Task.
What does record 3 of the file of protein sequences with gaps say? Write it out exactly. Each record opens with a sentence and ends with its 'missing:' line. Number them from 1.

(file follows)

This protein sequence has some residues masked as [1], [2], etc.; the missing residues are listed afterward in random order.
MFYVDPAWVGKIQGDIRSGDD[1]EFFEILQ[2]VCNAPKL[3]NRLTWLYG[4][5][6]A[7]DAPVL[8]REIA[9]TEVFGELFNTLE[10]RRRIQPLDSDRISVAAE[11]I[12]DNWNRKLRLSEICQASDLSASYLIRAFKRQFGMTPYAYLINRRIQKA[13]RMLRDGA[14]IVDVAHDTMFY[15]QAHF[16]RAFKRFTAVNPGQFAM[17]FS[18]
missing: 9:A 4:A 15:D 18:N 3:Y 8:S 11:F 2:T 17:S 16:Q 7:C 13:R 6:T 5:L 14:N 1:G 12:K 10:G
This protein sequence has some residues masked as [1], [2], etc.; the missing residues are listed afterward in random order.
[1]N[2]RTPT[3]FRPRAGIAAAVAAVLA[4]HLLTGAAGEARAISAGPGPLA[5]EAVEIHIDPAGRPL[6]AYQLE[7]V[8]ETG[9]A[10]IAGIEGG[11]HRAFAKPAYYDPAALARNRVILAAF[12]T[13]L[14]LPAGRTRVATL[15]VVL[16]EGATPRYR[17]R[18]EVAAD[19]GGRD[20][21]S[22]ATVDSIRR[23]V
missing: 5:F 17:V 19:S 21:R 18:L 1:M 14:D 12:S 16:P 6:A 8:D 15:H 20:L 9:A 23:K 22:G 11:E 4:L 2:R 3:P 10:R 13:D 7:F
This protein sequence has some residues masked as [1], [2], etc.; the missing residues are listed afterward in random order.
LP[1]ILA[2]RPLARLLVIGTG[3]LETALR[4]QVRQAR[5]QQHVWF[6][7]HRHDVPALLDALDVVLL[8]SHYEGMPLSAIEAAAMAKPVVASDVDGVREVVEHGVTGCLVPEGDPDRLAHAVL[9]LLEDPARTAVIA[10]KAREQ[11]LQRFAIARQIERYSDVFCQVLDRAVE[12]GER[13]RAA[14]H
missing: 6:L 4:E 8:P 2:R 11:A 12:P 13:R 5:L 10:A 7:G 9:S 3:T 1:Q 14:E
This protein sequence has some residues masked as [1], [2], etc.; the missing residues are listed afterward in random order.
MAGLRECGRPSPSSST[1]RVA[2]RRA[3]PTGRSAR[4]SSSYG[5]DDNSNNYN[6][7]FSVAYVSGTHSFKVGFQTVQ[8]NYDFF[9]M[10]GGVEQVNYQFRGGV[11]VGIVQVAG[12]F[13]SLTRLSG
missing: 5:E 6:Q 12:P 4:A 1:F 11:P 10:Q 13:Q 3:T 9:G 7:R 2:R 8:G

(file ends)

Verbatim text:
This protein sequence has some residues masked as [1], [2], etc.; the missing residues are listed afterward in random order.
LP[1]ILA[2]RPLARLLVIGTG[3]LETALR[4]QVRQAR[5]QQHVWF[6][7]HRHDVPALLDALDVVLL[8]SHYEGMPLSAIEAAAMAKPVVASDVDGVREVVEHGVTGCLVPEGDPDRLAHAVL[9]LLEDPARTAVIA[10]KAREQ[11]LQRFAIARQIERYSDVFCQVLDRAVE[12]GER[13]RAA[14]H
missing: 6:L 4:E 8:P 2:R 11:A 12:P 13:R 5:L 10:A 7:G 9:S 3:T 1:Q 14:E